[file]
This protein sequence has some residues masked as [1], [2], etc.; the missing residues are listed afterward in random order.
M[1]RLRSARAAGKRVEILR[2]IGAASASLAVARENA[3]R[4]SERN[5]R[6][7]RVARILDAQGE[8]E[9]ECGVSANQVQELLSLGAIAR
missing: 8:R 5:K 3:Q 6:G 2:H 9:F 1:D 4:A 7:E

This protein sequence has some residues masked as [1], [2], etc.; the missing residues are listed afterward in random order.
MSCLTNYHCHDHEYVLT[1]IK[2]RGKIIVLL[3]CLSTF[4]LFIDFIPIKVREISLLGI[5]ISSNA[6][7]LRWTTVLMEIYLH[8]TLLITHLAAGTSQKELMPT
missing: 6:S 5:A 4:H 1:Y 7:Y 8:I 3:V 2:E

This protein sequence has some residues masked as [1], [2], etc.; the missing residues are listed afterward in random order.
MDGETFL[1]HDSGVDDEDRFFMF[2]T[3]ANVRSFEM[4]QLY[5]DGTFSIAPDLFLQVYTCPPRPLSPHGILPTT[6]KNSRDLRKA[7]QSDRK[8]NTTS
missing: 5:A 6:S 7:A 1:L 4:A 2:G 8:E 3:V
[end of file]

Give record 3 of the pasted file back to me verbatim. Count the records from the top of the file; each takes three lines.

This protein sequence has some residues masked as [1], [2], etc.; the missing residues are listed afterward in random order.
MDGETFL[1]HDSGVDDEDRFFMF[2]T[3]ANVRSFEM[4]QLY[5]DGTFSIAPDLFLQVYTCPPRPLSPHGILPTT[6]KNSRDLRKA[7]QSDRK[8]NTTS
missing: 5:A 6:S 7:A 1:L 4:A 2:G 8:E 3:V